To many in the Western world, Arab women are mysterious, repressed and shrouded in long black robes. And many Libyans are aware of that sweeping stereotype. But Libyan women are active in politics, academia and government. They also have a presence in the arts.
ambi: art gallery
Najla Fitouri is enjoying the opening night of a gallery exhibit where pieces of her artwork are on display. She uses vibrant shades in her acrylic paintings: yellows, plums, and magentas.
Most of the paintings feature Libyan women communing with each other. Earlier that day, Fitouri explains one the paintings to me. Four smiling women are adorned in gold while preparing for a wedding.
FITOURI: They have seven days. This is the last day. We have the party, and the henna.
Week-long weddings are a central part of Libyan society, as common as the Col. Qaddafi billboards plastered around the country.
Fitouri in Arabic
Fitouri says most people are surprised to see faces of Libyan women in her artwork. But they like it.
Arabic ambi continues
Fitouri studied art at a university in Tripoli, drawn to the Expressionist era. She’s had exhibitions abroad. One of Fitouri’s paintings portrays several women huddled together. They are mourning.
FITOURI: Every day I saw this on TV. Women in Gaza. You find this woman in all of the world – the sadness woman, the poor woman.
Fitouri continues in Arabic
Fitouri challenges the popular embodiment of Arab, Muslim women as sad and cloaked in veils. The twist in this painting is that the women are donning brighter hues instead of the expected black. One of the women plays a traditional Arabic instrument.
Fitouri’s acrylics depict parties; women carrying cauldrons of incense; and young, modern women at a coffee shop.
Paintings that reflect tradition and customs are important to her.
Tradition is also important to Rabia Ben Barka, the woman known as Libya’s first - and most successful – fashion designer.
ambi up at Ben Barka’s home
She lives on a lavish family compound and is dressed just as lavishly. The petite Ben Barka, who declines to give her age, wears a cream turban and matching pants. A dusty-rose colored blouse is underneath a cream stole tied as a toga.
ambi of music
Ben Barka’s Tripoli-based fashion line is named Azzia Kareema. Her grandfather owned a textile factory and she grew up learning to sew with leftover fabrics. The fashion line had a breakthrough in the early 1980s. She’s designed clothes for the Qaddafi family and has a global clientele…along with fashion shows in Europe.
Tonight she puts on one in her home with two models.
The man has chiseled looks that belong in a cologne ad. The woman is a brown and statuesque like Iman. They strut down a winding staircase modeling several different Azzia Kareema outfits.
Ben Barka gives sideline commentary.
BEN BARKA: The jewelry is important in any Libyan costume.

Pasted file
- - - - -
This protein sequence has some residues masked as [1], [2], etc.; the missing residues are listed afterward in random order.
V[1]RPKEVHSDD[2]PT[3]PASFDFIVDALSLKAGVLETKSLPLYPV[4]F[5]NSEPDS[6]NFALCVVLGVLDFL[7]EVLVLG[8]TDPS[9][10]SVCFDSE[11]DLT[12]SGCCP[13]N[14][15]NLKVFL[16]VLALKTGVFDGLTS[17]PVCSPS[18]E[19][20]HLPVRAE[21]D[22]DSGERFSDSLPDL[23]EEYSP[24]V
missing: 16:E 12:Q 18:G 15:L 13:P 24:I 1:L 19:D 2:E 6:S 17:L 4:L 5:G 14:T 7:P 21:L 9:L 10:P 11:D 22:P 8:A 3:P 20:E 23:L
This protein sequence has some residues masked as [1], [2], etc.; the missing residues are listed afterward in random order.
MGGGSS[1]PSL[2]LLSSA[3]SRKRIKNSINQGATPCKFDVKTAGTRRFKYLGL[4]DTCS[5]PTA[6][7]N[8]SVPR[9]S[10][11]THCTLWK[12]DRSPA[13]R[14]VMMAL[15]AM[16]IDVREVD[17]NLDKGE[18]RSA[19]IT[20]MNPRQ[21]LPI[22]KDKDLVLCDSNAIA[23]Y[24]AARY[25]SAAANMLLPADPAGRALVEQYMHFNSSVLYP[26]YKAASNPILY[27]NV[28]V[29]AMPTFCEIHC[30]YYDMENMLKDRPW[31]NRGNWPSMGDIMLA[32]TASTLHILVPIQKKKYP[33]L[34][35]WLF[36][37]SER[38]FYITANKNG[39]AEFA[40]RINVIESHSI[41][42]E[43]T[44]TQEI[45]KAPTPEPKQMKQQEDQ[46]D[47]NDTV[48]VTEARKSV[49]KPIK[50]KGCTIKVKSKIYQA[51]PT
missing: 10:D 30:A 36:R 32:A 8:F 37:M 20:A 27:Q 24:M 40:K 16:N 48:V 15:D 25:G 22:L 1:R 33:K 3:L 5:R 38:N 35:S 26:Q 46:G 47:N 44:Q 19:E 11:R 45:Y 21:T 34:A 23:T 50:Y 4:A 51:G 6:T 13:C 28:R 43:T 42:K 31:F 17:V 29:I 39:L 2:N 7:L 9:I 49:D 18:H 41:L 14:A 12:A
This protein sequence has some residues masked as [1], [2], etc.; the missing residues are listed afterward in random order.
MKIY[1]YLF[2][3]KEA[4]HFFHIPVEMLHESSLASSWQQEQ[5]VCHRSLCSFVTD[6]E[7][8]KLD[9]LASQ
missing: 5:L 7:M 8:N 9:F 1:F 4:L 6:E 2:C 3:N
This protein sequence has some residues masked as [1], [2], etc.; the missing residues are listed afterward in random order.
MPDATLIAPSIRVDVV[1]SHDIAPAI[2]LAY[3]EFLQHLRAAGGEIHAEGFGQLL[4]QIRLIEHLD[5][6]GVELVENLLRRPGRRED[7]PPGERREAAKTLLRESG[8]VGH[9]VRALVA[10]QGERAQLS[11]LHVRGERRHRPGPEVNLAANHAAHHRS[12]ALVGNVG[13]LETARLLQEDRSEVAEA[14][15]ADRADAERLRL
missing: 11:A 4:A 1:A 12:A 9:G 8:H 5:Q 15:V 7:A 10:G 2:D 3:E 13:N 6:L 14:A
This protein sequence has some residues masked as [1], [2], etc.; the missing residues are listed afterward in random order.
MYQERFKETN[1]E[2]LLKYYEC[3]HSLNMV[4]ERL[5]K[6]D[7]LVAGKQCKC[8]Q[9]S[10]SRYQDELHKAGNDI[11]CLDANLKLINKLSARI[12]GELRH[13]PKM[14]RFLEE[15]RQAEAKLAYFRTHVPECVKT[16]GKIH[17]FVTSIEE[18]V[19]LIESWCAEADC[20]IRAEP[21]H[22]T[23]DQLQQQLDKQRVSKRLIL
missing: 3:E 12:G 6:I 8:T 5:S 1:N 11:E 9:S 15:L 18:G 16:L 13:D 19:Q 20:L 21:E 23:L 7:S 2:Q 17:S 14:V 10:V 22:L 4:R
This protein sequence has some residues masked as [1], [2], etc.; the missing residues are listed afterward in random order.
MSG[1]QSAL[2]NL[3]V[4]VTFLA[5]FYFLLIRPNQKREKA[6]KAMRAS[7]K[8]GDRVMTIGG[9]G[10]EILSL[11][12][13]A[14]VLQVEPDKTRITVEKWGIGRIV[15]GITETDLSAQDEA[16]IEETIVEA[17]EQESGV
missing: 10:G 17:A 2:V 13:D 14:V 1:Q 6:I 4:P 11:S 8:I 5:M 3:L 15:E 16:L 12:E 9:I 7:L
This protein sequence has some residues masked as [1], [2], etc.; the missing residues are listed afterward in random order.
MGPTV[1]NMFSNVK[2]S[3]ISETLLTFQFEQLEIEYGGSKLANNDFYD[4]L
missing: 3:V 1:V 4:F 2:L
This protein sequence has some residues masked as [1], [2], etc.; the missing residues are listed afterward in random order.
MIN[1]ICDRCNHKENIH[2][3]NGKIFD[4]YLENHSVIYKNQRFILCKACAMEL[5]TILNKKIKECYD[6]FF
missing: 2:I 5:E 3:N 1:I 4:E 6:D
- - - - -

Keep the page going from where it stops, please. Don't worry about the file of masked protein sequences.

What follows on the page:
That gold jewelry complements a shimmery dress the color of the inside of a pistachio.
Next up is a men’s suit with traditional Libyan embroidery etched on the sleeves.
BEN BARKA: It reflects everything that is in Libya: the desert, the Roman ruins, the history.
Azzia Kareema uses traditional Libyan striped fabrics. The designs are modern, elegant and upscale.
BEN BARKA: What I did is modernizing our national costume. Not modernizing in a way to disappear. No. I want to modernize it for the new generations to know the values of each items they’re using is from their traditions, their grounds, you know?
These looks belie the belief that Arab women are always covered. The woman who wears an abaya, or black robe, to, say, the grocery store in the morning might look different at night.
BEN BARKA: They should come and see us at home. If they come and see us at home or in our weddings or in any parties, they will be amazed. You find how much richness, how many diamonds, how many golds, how many Yves St. Laurents or Chanel dresses.
Whereas Ben Barka and painter Najla Fitouri use aesthetics to express their Libyan identity, author Razan Almoghrabi explores unsettledness among some Libyan women.
We are sitting outside at a hotel coffee and hookah lounge. Almoghrabi smokes cigarettes and sips on a cappuccino. She started her career in newspapers after giving up on an accounting profession. She’s written seven novels. Almoghrabi’s second one tells the story of Libyan women in a conservative society and how it may not be what it seems.
ambi: Almoghrabi in Arabic.
VOICEOVER: It talks about women who are looking for things they can’t find in the privacy of their own homes or married life. Even here in Libya there are instances where women do go outside of the home to find fulfillment in the evening.
Almoghrabi doesn’t want to go into too much detail without spoiling the book. But through an interpreter I tell her since I can’t read Arabic, I need a hint.
She answers that some of her characters have a lot of relationships outside of their marriages. Her writing is based on friends’ experiences - plus the idea that these types of feelings happen all around the world – the human quest for fulfillment.
Almogrhrabi reveals a darker side of Libya. She acknowledges that patriarchy does hinder women in Libyan society. She knows the law is equal toward women, but there are societal contradictions.
She says education, and cultural exposure and maybe one of her books may help reverse those contradictions.
Check out the blog Natalie Moore wrote while in Libya: http://blogs.vocalo.org/blog/worldview/life-in-libya